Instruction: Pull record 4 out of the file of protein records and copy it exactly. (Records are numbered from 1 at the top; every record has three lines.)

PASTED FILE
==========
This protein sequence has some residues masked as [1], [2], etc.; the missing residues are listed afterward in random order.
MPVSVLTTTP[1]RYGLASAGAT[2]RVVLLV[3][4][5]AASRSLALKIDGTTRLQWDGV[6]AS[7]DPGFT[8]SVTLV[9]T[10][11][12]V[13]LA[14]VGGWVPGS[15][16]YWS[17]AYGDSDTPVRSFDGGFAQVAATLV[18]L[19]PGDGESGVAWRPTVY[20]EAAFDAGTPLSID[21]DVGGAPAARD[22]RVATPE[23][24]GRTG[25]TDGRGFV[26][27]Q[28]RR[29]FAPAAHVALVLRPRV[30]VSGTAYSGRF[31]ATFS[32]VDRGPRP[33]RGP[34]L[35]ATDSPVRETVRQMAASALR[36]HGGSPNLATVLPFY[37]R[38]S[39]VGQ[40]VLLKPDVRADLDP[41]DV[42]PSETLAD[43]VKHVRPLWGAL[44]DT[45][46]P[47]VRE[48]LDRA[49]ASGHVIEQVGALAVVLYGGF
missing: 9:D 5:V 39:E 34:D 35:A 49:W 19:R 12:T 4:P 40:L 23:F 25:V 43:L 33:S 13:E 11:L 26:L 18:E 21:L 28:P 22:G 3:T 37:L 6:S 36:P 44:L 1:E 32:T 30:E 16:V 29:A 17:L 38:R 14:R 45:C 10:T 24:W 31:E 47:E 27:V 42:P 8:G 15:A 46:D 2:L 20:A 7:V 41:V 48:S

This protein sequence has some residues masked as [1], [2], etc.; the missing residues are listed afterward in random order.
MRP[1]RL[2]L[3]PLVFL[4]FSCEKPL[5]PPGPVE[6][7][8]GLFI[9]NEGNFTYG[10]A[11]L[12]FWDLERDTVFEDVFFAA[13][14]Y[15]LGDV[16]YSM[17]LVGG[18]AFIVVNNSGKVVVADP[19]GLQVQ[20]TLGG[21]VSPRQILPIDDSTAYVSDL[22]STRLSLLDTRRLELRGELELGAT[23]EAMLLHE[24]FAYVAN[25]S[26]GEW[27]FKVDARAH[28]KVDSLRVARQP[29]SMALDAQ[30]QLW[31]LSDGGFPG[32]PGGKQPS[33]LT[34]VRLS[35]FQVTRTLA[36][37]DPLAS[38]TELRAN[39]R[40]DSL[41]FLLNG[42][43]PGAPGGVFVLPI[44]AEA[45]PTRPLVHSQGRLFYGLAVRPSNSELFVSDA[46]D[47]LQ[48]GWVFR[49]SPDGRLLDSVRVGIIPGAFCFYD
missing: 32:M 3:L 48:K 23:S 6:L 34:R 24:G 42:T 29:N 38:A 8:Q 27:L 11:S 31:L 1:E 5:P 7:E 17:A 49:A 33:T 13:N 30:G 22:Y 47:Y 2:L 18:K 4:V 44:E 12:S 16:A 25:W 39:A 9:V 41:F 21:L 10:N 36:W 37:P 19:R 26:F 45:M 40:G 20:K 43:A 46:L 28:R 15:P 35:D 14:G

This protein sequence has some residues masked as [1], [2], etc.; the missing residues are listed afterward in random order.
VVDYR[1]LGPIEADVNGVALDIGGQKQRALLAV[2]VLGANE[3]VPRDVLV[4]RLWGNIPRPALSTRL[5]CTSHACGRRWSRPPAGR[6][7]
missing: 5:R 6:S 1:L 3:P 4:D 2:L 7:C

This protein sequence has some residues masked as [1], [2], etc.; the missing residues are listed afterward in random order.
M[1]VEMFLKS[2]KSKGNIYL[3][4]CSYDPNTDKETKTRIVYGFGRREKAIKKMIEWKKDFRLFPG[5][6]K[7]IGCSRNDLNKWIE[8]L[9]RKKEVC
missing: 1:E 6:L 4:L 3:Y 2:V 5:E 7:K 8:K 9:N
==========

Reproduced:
This protein sequence has some residues masked as [1], [2], etc.; the missing residues are listed afterward in random order.
M[1]VEMFLKS[2]KSKGNIYL[3][4]CSYDPNTDKETKTRIVYGFGRREKAIKKMIEWKKDFRLFPG[5][6]K[7]IGCSRNDLNKWIE[8]L[9]RKKEVC
missing: 1:E 6:L 4:L 3:Y 2:V 5:E 7:K 8:K 9:N